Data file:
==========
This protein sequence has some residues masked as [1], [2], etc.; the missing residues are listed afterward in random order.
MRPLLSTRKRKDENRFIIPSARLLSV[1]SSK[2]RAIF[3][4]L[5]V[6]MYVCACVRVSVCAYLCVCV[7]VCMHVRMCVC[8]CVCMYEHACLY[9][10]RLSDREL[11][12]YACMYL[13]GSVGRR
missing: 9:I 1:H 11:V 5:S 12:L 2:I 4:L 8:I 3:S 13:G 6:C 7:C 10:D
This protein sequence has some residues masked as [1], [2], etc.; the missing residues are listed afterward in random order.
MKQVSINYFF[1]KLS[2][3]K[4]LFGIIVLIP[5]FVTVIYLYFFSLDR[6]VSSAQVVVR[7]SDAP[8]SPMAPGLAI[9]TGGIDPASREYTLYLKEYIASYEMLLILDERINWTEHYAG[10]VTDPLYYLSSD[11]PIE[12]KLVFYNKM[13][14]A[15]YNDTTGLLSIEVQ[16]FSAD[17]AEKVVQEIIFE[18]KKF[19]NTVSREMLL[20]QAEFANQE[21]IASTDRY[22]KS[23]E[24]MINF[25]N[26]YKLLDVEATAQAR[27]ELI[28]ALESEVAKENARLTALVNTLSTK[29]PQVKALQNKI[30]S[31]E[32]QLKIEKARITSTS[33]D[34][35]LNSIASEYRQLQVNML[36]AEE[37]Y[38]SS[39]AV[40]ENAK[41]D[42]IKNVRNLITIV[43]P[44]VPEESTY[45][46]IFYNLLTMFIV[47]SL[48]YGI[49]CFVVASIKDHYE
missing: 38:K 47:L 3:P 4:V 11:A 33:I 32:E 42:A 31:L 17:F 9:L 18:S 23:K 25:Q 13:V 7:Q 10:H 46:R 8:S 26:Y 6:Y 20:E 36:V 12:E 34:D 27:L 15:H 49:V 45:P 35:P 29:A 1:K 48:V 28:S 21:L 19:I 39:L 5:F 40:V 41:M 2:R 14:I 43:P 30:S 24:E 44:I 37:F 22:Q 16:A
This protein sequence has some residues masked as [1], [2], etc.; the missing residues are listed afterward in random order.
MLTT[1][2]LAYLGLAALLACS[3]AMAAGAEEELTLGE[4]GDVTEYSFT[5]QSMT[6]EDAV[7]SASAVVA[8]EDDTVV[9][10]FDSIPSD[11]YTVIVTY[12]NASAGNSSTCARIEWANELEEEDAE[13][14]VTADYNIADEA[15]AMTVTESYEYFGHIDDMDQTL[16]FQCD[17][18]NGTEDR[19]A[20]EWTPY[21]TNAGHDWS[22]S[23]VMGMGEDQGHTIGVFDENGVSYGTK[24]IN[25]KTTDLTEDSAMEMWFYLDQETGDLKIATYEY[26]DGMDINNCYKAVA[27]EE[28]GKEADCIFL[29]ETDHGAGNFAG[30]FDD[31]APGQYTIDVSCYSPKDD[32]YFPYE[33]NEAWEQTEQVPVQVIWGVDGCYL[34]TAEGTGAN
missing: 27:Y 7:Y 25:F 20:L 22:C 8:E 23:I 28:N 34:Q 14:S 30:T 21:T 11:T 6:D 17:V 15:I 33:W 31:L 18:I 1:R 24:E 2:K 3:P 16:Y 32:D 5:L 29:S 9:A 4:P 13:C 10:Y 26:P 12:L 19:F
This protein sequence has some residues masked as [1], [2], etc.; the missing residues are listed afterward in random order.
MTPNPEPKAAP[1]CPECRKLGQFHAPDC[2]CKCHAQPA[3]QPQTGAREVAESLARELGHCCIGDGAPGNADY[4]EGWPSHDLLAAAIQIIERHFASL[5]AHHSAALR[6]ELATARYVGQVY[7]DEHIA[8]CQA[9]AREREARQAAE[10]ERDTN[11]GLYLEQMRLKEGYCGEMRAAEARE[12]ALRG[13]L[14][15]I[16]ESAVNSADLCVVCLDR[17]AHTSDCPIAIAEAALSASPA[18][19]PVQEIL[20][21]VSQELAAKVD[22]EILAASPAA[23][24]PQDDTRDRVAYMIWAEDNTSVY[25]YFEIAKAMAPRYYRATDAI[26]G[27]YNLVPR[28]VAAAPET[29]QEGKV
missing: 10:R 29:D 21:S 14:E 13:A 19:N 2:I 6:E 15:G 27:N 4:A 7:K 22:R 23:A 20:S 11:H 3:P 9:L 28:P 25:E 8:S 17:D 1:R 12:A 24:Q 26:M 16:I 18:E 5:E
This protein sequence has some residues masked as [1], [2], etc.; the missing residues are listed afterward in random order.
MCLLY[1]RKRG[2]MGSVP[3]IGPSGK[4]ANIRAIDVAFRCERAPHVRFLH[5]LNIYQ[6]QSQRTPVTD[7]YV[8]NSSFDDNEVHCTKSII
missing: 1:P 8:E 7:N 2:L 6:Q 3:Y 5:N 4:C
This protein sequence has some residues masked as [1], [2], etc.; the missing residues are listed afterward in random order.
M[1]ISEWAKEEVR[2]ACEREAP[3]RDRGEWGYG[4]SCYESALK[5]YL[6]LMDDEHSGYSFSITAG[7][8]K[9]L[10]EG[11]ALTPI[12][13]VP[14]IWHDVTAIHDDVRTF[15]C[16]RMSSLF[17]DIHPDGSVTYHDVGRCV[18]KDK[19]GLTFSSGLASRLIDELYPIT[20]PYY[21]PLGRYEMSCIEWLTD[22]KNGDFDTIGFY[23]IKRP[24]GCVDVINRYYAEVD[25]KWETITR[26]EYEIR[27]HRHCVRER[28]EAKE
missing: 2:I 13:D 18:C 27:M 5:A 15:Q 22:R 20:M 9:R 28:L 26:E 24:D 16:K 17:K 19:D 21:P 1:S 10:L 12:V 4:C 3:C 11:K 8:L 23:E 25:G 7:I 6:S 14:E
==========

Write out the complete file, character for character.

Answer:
This protein sequence has some residues masked as [1], [2], etc.; the missing residues are listed afterward in random order.
MRPLLSTRKRKDENRFIIPSARLLSV[1]SSK[2]RAIF[3][4]L[5]V[6]MYVCACVRVSVCAYLCVCV[7]VCMHVRMCVC[8]CVCMYEHACLY[9][10]RLSDREL[11][12]YACMYL[13]GSVGRR
missing: 9:I 1:H 11:V 5:S 12:L 2:I 4:L 8:I 3:S 13:G 6:C 7:C 10:D
This protein sequence has some residues masked as [1], [2], etc.; the missing residues are listed afterward in random order.
MKQVSINYFF[1]KLS[2][3]K[4]LFGIIVLIP[5]FVTVIYLYFFSLDR[6]VSSAQVVVR[7]SDAP[8]SPMAPGLAI[9]TGGIDPASREYTLYLKEYIASYEMLLILDERINWTEHYAG[10]VTDPLYYLSSD[11]PIE[12]KLVFYNKM[13][14]A[15]YNDTTGLLSIEVQ[16]FSAD[17]AEKVVQEIIFE[18]KKF[19]NTVSREMLL[20]QAEFANQE[21]IASTDRY[22]KS[23]E[24]MINF[25]N[26]YKLLDVEATAQAR[27]ELI[28]ALESEVAKENARLTALVNTLSTK[29]PQVKALQNKI[30]S[31]E[32]QLKIEKARITSTS[33]D[34][35]LNSIASEYRQLQVNML[36]AEE[37]Y[38]SS[39]AV[40]ENAK[41]D[42]IKNVRNLITIV[43]P[44]VPEESTY[45][46]IFYNLLTMFIV[47]SL[48]YGI[49]CFVVASIKDHYE
missing: 38:K 47:L 3:P 4:V 11:A 33:I 32:E 42:A 31:L 17:F 9:L 18:S 23:K 25:Q 13:V 7:Q 10:H 46:R 8:S 26:Y 6:Y 20:E 36:V 12:E 34:D 27:L 15:H 49:V 45:P 35:P 29:A 1:K 48:V 28:S 21:L 19:I 39:L 5:F 40:V 41:M 2:R 14:I 43:P 30:S 24:E 44:I 37:F 22:Q 16:A
This protein sequence has some residues masked as [1], [2], etc.; the missing residues are listed afterward in random order.
MLTT[1][2]LAYLGLAALLACS[3]AMAAGAEEELTLGE[4]GDVTEYSFT[5]QSMT[6]EDAV[7]SASAVVA[8]EDDTVV[9][10]FDSIPSD[11]YTVIVTY[12]NASAGNSSTCARIEWANELEEEDAE[13][14]VTADYNIADEA[15]AMTVTESYEYFGHIDDMDQTL[16]FQCD[17][18]NGTEDR[19]A[20]EWTPY[21]TNAGHDWS[22]S[23]VMGMGEDQGHTIGVFDENGVSYGTK[24]IN[25]KTTDLTEDSAMEMWFYLDQETGDLKIATYEY[26]DGMDINNCYKAVA[27]EE[28]GKEADCIFL[29]ETDHGAGNFAG[30]FDD[31]APGQYTIDVSCYSPKDD[32]YFPYE[33]NEAWEQTEQVPVQVIWGVDGCYL[34]TAEGTGAN
missing: 27:Y 7:Y 25:F 20:L 22:C 8:E 23:I 28:N 34:Q 14:S 30:T 21:T 11:T 6:D 17:V 15:I 33:W 31:L 18:I 1:R 24:E 2:K 3:P 16:Y 32:D 5:L 29:S 9:A 4:P 13:C 10:Y 26:P 12:L 19:F
This protein sequence has some residues masked as [1], [2], etc.; the missing residues are listed afterward in random order.
MTPNPEPKAAP[1]CPECRKLGQFHAPDC[2]CKCHAQPA[3]QPQTGAREVAESLARELGHCCIGDGAPGNADY[4]EGWPSHDLLAAAIQIIERHFASL[5]AHHSAALR[6]ELATARYVGQVY[7]DEHIA[8]CQA[9]AREREARQAAE[10]ERDTN[11]GLYLEQMRLKEGYCGEMRAAEARE[12]ALRG[13]L[14][15]I[16]ESAVNSADLCVVCLDR[17]AHTSDCPIAIAEAALSASPA[18][19]PVQEIL[20][21]VSQELAAKVD[22]EILAASPAA[23][24]PQDDTRDRVAYMIWAEDNTSVY[25]YFEIAKAMAPRYYRATDAI[26]G[27]YNLVPR[28]VAAAPET[29]QEGKV
missing: 10:R 29:D 21:S 14:E 13:A 19:N 2:I 6:E 15:G 27:N 4:A 7:K 22:R 23:A 20:S 11:H 3:P 9:L 28:P 25:E 8:S 17:D 1:R 12:A 24:Q 26:M 16:I 18:E 5:E
This protein sequence has some residues masked as [1], [2], etc.; the missing residues are listed afterward in random order.
MCLLY[1]RKRG[2]MGSVP[3]IGPSGK[4]ANIRAIDVAFRCERAPHVRFLH[5]LNIYQ[6]QSQRTPVTD[7]YV[8]NSSFDDNEVHCTKSII
missing: 1:P 8:E 7:N 2:L 6:Q 3:Y 5:N 4:C
This protein sequence has some residues masked as [1], [2], etc.; the missing residues are listed afterward in random order.
M[1]ISEWAKEEVR[2]ACEREAP[3]RDRGEWGYG[4]SCYESALK[5]YL[6]LMDDEHSGYSFSITAG[7][8]K[9]L[10]EG[11]ALTPI[12][13]VP[14]IWHDVTAIHDDVRTF[15]C[16]RMSSLF[17]DIHPDGSVTYHDVGRCV[18]KDK[19]GLTFSSGLASRLIDELYPIT[20]PYY[21]PLGRYEMSCIEWLTD[22]KNGDFDTIGFY[23]IKRP[24]GCVDVINRYYAEVD[25]KWETITR[26]EYEIR[27]HRHCVRER[28]EAKE
missing: 2:I 13:D 18:C 27:M 5:A 15:Q 22:R 20:M 9:R 28:L 26:E 24:D 16:K 17:K 19:D 21:P 1:S 10:L 12:V 4:C 3:C 11:K 8:L 23:E 25:G 7:I 6:S 14:E